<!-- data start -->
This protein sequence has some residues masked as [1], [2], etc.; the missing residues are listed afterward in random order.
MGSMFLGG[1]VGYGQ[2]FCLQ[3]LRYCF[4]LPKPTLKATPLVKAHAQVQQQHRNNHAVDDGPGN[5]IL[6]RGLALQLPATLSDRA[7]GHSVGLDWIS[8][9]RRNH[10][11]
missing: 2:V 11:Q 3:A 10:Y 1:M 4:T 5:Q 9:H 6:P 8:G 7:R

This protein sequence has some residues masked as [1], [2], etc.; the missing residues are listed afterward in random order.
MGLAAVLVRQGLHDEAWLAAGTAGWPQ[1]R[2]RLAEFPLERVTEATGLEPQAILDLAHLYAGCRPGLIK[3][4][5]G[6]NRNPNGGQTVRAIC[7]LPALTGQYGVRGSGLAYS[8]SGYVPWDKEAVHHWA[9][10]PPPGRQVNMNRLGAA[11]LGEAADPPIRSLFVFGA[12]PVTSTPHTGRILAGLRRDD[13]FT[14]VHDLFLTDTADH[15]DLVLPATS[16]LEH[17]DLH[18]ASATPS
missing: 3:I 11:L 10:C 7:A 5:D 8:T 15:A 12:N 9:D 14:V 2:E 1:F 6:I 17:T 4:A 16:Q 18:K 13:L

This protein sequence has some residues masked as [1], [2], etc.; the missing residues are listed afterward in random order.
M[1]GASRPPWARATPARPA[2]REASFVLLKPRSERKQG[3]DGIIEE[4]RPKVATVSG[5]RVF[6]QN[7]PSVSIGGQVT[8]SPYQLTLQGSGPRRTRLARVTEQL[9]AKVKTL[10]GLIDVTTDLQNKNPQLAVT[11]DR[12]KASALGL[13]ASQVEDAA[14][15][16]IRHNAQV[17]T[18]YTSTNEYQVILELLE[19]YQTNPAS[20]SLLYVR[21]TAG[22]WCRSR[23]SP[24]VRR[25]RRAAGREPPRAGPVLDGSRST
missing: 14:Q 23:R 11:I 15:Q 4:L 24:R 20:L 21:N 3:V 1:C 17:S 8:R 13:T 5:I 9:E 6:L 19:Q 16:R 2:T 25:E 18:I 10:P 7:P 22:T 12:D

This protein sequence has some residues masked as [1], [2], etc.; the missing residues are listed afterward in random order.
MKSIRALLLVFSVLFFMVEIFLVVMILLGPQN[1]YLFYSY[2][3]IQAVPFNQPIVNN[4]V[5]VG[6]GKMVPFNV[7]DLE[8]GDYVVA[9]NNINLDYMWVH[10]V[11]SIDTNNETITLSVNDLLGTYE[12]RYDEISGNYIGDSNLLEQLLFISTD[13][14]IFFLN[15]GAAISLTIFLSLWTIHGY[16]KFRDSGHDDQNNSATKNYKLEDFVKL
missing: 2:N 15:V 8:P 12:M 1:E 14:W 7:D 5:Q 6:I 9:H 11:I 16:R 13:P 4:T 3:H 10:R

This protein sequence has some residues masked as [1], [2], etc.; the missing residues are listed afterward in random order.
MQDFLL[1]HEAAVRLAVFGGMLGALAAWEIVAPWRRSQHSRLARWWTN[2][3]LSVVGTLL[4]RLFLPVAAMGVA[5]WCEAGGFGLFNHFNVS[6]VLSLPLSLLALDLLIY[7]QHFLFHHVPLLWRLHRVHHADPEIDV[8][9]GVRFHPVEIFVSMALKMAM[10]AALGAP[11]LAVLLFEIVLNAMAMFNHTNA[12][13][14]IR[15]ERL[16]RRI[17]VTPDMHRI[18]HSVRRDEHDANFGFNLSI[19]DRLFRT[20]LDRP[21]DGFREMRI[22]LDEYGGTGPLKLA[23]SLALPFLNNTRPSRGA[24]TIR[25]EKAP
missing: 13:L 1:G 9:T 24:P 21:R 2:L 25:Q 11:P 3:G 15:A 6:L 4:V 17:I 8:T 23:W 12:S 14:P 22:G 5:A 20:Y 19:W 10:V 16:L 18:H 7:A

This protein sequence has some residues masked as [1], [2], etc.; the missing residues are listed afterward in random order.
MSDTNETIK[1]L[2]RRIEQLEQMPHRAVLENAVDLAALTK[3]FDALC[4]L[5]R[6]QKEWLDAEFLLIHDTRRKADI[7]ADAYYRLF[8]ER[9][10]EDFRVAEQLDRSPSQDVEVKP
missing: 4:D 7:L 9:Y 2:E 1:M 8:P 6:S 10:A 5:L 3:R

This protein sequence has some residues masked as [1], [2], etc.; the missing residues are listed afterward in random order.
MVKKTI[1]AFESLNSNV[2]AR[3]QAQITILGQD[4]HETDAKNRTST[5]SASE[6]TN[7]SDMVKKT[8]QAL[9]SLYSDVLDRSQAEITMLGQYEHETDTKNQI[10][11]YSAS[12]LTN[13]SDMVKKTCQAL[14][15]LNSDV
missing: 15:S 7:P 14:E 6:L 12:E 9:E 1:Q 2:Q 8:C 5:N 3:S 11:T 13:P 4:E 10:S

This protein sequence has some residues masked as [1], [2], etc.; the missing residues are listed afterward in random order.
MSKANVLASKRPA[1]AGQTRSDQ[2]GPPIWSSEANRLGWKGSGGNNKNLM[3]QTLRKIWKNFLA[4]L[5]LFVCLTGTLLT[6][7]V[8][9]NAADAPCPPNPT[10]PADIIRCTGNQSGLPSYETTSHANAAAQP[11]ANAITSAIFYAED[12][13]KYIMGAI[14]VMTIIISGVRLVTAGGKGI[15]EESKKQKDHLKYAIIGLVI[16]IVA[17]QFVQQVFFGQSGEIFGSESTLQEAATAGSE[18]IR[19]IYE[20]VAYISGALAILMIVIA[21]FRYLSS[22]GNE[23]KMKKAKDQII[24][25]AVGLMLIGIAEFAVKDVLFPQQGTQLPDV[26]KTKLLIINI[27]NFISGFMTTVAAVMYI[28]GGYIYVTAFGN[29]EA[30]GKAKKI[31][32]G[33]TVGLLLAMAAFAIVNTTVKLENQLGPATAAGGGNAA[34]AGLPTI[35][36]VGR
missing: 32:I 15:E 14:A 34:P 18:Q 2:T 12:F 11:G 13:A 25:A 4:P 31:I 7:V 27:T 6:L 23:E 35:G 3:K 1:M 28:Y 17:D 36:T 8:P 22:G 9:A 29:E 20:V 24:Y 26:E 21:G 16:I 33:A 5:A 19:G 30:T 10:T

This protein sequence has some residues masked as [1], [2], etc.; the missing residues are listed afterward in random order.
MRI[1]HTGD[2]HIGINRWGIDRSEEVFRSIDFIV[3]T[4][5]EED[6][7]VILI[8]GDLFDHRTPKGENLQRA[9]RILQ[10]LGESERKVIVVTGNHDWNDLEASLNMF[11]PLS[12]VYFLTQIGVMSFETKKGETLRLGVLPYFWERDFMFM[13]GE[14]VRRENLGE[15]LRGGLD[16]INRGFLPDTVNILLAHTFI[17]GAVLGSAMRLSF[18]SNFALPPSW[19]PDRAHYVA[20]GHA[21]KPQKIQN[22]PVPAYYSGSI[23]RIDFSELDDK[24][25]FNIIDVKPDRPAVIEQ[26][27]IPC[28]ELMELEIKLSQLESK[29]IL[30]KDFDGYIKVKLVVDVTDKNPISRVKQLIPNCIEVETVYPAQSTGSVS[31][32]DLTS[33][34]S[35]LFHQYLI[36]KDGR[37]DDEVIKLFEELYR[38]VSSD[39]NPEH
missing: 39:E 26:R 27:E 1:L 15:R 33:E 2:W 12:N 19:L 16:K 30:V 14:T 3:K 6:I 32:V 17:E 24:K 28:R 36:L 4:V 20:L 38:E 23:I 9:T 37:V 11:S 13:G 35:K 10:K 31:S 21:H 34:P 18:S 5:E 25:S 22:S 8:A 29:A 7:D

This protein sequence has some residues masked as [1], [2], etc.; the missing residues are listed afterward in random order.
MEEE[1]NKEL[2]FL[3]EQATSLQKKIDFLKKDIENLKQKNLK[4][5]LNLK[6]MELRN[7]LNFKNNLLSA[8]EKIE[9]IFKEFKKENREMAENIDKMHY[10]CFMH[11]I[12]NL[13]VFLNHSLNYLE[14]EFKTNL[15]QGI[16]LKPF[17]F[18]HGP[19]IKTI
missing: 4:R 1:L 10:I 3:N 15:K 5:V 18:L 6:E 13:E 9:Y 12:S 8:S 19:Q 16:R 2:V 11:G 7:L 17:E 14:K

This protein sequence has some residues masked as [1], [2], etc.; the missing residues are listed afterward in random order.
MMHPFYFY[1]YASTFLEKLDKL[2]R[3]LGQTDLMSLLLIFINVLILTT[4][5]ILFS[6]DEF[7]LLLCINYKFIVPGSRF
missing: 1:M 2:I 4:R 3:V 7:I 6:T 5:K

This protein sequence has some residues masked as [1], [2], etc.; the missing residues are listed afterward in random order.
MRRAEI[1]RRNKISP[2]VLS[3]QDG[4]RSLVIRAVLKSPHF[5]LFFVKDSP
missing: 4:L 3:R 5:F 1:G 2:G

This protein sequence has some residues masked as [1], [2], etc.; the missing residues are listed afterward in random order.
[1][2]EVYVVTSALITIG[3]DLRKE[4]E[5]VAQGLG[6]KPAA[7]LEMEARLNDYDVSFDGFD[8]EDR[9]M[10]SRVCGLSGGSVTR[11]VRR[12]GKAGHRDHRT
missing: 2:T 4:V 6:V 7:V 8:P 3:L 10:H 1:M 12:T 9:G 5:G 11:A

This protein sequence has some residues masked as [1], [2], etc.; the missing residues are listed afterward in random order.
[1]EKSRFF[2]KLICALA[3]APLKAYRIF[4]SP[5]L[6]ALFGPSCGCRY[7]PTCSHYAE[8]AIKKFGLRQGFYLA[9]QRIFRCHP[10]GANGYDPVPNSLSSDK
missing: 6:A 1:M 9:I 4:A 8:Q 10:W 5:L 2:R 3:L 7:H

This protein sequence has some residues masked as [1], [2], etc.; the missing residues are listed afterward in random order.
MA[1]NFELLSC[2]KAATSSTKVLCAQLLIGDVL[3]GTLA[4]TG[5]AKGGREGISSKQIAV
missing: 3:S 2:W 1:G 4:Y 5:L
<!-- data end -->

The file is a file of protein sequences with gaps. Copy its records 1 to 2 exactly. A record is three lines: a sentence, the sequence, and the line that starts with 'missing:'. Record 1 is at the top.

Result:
This protein sequence has some residues masked as [1], [2], etc.; the missing residues are listed afterward in random order.
MGSMFLGG[1]VGYGQ[2]FCLQ[3]LRYCF[4]LPKPTLKATPLVKAHAQVQQQHRNNHAVDDGPGN[5]IL[6]RGLALQLPATLSDRA[7]GHSVGLDWIS[8][9]RRNH[10][11]
missing: 2:V 11:Q 3:A 10:Y 1:M 4:T 5:Q 9:H 6:P 8:G 7:R

This protein sequence has some residues masked as [1], [2], etc.; the missing residues are listed afterward in random order.
MGLAAVLVRQGLHDEAWLAAGTAGWPQ[1]R[2]RLAEFPLERVTEATGLEPQAILDLAHLYAGCRPGLIK[3][4][5]G[6]NRNPNGGQTVRAIC[7]LPALTGQYGVRGSGLAYS[8]SGYVPWDKEAVHHWA[9][10]PPPGRQVNMNRLGAA[11]LGEAADPPIRSLFVFGA[12]PVTSTPHTGRILAGLRRDD[13]FT[14]VHDLFLTDTADH[15]DLVLPATS[16]LEH[17]DLH[18]ASATPS
missing: 3:I 11:L 10:C 7:A 5:D 8:T 15:A 12:N 9:D 14:V 2:E 1:F 6:I 17:T 4:A 16:Q 18:K 13:L